Wn3tgscg 1457351644

Could some types of sugar actually be good for you?

Shutterstock

Could some types of sugar actually be good for you?

Not all sugar is created equal. While we tend to think of sugar as the white foodstuff we buy in bags and that’s a major contributor to conditions such as obesity and diabetes, there are actually many types of sugar molecule with different properties and effects. Now scientists have found that one naturally-occurring kind of sugar called trehalose could actually help prevent a type of liver disease. Could it be that eating sugar may not be so bad for us after all – if only we can find the right type?

Although all sugars are composed of the same basic ingredients (carbon, hydrogen and oxygen), these components can be arranged in different ways, which can have very different effects on the body. For example, glucose is a type of sugar which is readily absorbed and converted to energy by all cells of the body. By contrast, fructose is taken up almost entirely by liver cells, where it is converted directly into fat.

Eating too much fructose, which is found in fruit but also in soft drinks, can cause your liver to build up fat inside its cells, as can drinking too much alcohol. The non-alcoholic version of fatty liver disease (NALFD) is actually a relatively benign condition and the majority of those affected experience limited or no symptoms. But sometimes it can progress to hepatitis (inflammation of the liver), cirrhosis (tissue damage) and even liver cancer.

This has become a serious public health problem because NALFD is now so common. It affects over one billion people worldwide and is found in up to 80% of obese people. At least one in ten liver transplants are due to conditions that progressed from NAFLD. Yet no drugs are presently available that reverse the build-up of fat in liver cells.

Cellular spring cleaning

Scientists at Washington University School of Medicine in St. Louis wanted to see if liver cells could be tricked into thinking that they were short of energy and so would eat their own internal fats, a process called autophagy. Recent research suggests this process of cellular spring-cleaning could reverse the build-up of damaging deposits related to a number of different diseases, including Huntington’s disease and Parkinson’s disease.

To trick the cells, the Washington researchers turned to trehalose sugar, which is found in shiitake and oyster mushrooms. They found the trehalose efficiently blocked the uptake of glucose into liver cells. Confirming earlier work by other groups, they also showed that trehalose reduced energy levels in the cells and induced the hallmark features of autophagy. This proved that the liver cells had been tricked into a sense of starvation.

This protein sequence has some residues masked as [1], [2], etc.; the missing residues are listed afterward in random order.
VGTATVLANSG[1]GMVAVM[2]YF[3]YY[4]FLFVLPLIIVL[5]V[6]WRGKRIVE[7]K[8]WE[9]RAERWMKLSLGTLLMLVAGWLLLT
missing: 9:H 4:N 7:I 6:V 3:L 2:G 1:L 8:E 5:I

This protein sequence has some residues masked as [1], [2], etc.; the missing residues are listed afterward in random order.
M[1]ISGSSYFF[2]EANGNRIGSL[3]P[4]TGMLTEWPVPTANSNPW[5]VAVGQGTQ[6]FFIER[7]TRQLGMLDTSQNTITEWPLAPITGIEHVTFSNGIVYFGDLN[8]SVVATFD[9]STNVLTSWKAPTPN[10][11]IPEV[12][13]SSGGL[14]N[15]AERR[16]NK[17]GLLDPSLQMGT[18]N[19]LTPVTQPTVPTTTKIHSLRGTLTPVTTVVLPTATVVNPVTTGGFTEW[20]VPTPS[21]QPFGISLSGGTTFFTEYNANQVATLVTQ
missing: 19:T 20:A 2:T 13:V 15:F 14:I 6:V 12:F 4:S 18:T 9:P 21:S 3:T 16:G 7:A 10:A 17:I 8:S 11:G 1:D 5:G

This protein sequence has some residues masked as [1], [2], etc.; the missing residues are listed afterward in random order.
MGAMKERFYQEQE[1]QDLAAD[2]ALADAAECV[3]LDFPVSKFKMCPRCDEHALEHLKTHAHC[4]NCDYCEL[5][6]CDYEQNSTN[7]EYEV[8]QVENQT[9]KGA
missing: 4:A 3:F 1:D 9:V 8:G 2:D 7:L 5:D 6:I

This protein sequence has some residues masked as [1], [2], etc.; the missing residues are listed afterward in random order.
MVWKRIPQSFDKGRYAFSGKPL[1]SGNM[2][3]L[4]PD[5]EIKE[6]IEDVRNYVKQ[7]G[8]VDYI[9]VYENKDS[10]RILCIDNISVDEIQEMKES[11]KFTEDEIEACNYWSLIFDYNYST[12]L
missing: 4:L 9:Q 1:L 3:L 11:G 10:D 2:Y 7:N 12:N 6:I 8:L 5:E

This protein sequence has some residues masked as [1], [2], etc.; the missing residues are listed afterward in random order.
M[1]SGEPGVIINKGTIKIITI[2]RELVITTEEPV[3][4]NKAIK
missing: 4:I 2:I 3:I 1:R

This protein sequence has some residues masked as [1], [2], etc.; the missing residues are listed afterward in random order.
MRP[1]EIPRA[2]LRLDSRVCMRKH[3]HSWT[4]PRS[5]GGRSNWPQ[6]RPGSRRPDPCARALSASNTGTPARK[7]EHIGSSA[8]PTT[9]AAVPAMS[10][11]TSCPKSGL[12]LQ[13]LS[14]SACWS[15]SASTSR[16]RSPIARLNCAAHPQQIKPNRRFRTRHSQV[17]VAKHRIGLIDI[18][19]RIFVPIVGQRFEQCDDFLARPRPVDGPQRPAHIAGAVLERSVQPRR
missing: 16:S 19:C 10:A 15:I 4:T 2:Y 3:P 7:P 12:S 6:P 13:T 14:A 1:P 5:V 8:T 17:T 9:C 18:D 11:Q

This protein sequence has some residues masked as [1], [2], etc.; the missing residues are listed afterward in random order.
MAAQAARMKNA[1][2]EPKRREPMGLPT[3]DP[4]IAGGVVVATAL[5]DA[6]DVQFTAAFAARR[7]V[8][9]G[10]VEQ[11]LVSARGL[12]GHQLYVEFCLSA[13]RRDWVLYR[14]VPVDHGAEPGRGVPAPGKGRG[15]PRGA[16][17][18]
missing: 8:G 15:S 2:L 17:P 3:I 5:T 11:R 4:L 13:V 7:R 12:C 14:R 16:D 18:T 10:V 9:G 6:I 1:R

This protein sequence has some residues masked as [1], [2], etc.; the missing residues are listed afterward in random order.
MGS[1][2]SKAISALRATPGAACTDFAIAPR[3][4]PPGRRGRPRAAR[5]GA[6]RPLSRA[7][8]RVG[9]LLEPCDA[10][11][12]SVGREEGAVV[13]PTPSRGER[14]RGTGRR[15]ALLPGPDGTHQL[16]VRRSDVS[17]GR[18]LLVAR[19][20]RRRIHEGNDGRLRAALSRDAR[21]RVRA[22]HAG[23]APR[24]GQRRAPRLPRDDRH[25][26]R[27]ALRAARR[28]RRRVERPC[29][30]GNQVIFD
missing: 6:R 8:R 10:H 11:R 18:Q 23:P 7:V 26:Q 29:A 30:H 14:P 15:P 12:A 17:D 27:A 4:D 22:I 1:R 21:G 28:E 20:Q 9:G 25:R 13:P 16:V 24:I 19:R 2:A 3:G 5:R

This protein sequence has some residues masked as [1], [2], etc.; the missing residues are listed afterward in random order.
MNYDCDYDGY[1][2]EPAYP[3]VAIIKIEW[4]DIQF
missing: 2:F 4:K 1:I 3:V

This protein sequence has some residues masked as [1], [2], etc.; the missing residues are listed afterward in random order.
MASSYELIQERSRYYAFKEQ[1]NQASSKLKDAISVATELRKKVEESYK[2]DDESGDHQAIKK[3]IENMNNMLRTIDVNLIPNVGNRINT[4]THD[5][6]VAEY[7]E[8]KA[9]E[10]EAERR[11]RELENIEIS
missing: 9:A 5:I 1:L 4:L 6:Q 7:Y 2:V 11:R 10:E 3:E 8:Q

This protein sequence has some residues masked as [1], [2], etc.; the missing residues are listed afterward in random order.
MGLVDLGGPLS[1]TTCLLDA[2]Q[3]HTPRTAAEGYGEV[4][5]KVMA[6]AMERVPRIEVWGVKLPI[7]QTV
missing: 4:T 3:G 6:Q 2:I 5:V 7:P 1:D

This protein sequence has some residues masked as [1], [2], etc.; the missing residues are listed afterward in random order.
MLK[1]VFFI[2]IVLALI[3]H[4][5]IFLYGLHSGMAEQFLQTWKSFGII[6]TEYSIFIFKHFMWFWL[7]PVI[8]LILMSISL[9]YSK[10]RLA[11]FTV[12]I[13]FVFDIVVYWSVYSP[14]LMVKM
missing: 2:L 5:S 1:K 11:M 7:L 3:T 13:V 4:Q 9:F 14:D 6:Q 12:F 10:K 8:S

Sugar’s chemistry can vary hugely. Shutterstock

The scientists then fed trehalose to mice that had developed fatty livers after eating a high fructose diet for ten days. Adding 3% trehalose to the mice’s drinking water induced markers of autophagy in their livers, reduced their blood levels of fat and cholesterol and prevented the accumulation of liver fat.

The researchers suggest this means trehalose sugar may have the potential for use as a novel “nutraceutical” – a food product with medicinal or health-promoting properties – to treat NAFLD or even other diseases by triggering autophagy.

Unknown side effects

This isn’t the first time a sugar-related molecule has been proposed to have potential health-promoting effects. Oligofructose and inulin are both long chains of sugar molecules that increase levels of “good bacteria” in our guts and impart far fewer calories to the body than more commonly used sugars, although they are also much less sweet. As a result, they are considered by some to be beneficial for health.

But before we start stirring trehalose into our tea, we should recognise that we don’t know what other effects large doses of the sugar might have on the rest of our body.

For example, the way it blocks glucose uptake by cells is similar to the process that causes raised blood sugar levels in diabetes. Human intestines also contain the enzyme trehalase, which converts most of the trehalose we eat into glucose, so a large dose would probably be needed for the trehalose to reach the liver. For humans, ingesting an equivalent amount of trehalose as the mice in the experiment would mean consuming an additional 1,000 calories per day, which could result in significant weight gain.

It seems unlikely that eating any sugar in large amounts would not come without potential health drawbacks. But even if trehalose does not turn out to be a new wonder sugar with the potential to treat human diseases, this new research at least gives us hope of finding a new way to tackle non-alcoholic fatty liver disease.